A Jesuit, Filipino, and Asian Ecclesiastical Faculty of Theology
2 July 2013
Fr. Jose Quilongquilong, S.J.
President, Loyola School of Theology
P.O. Box 240, UP Post Office
1144 Quezon City
Dear Fr. Joe, P.C.
As Chancellor of Loyola School of Theology, I am happy to congratulate and encourage you on the day of your inauguration as President of LST. Thank you for your generous availability in accepting this new mission of leadership.
As you begin this new journey, allow me to share some thoughts about directions for the future of Loyola School of Theology. First, it is my hope that Loyola School of Theology provides its students first, with a profound understanding of the rapidly changing context of the mission of the Church in the Philippines and Asia today; second, with a deep understanding and appropriation of the content of the faith of the Church; and third, with the pastoral competencies and skills that are needed in order to communicate and incarnate the joy and the hope of the Gospel among the peoples of the Philippines and Asia today, especially the many who are poor and suffering.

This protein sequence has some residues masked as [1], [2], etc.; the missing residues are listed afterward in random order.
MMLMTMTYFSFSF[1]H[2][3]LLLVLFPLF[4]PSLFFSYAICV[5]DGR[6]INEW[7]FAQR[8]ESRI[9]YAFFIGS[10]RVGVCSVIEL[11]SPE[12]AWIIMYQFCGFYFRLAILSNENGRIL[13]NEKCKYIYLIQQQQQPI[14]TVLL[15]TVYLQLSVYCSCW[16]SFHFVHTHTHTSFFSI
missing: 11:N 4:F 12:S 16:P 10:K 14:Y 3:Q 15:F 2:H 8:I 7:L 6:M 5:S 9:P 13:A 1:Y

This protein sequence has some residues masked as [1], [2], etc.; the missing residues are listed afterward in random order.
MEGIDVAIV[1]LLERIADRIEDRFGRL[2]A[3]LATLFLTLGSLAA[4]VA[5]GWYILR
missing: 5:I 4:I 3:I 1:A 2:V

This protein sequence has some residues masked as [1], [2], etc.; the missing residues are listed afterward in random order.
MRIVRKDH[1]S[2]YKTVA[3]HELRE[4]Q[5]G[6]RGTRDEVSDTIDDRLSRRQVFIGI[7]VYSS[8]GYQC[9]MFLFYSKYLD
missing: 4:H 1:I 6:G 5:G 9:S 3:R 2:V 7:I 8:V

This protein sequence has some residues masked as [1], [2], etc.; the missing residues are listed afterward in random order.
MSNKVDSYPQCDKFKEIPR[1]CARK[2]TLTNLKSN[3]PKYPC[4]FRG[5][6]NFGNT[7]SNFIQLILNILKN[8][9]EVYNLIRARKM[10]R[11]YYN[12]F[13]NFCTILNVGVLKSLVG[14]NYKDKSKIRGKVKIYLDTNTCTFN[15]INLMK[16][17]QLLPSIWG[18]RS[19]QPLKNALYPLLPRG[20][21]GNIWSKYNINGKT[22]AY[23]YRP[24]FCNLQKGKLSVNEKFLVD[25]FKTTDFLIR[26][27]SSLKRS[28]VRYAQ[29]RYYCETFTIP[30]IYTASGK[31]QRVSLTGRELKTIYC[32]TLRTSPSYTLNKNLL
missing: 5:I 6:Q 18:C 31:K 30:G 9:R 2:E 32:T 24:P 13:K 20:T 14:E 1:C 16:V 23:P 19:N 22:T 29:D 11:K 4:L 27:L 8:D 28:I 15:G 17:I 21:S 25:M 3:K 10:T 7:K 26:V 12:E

In addition, I hope that you will seek to promote in LST the three words His Holiness, Pope Francis, highlighted in his recent Address to the writers of the Jesuit journal, La Civiltà Cattolica. These three words, Dialogue, Discernment and Frontier, should characterize any Jesuit intellectual apostolic ministry, such as LST. To quote the Holy Father, dialogue means "not to build walls but bridges; it is to establish a dialogue with all people, even those who do not share the Christian faith but who 'respect outstanding human values', and even, 'those who oppose the Church and persecute her in various ways' (Gaudium et Spes, n. 92)." Discernment means seeking "to read reality in the light of the Gospel"; it involves believing that "God is at work in the life of every person and in culture" and seeking "to find out what God has brought about and how to continue his action." Frontier means "avoiding the spiritual illness of self-referentiality" and going out to the peripheries, where new questions, new challenges, new hopes call for a creative response from the Church.
I pray that, under your leadership, LST, through its service of theological reflection and research, and the theological and pastoral formation of servant-leaders, may continue to make an important contribution to the life and mission of the Church in the Philippines and in Asia, as LST has done for almost fifty years. Be assured of my support and prayers for you and for the whole LST community.
Sincerely in Christ,
Adolfo Nicolas, S.J.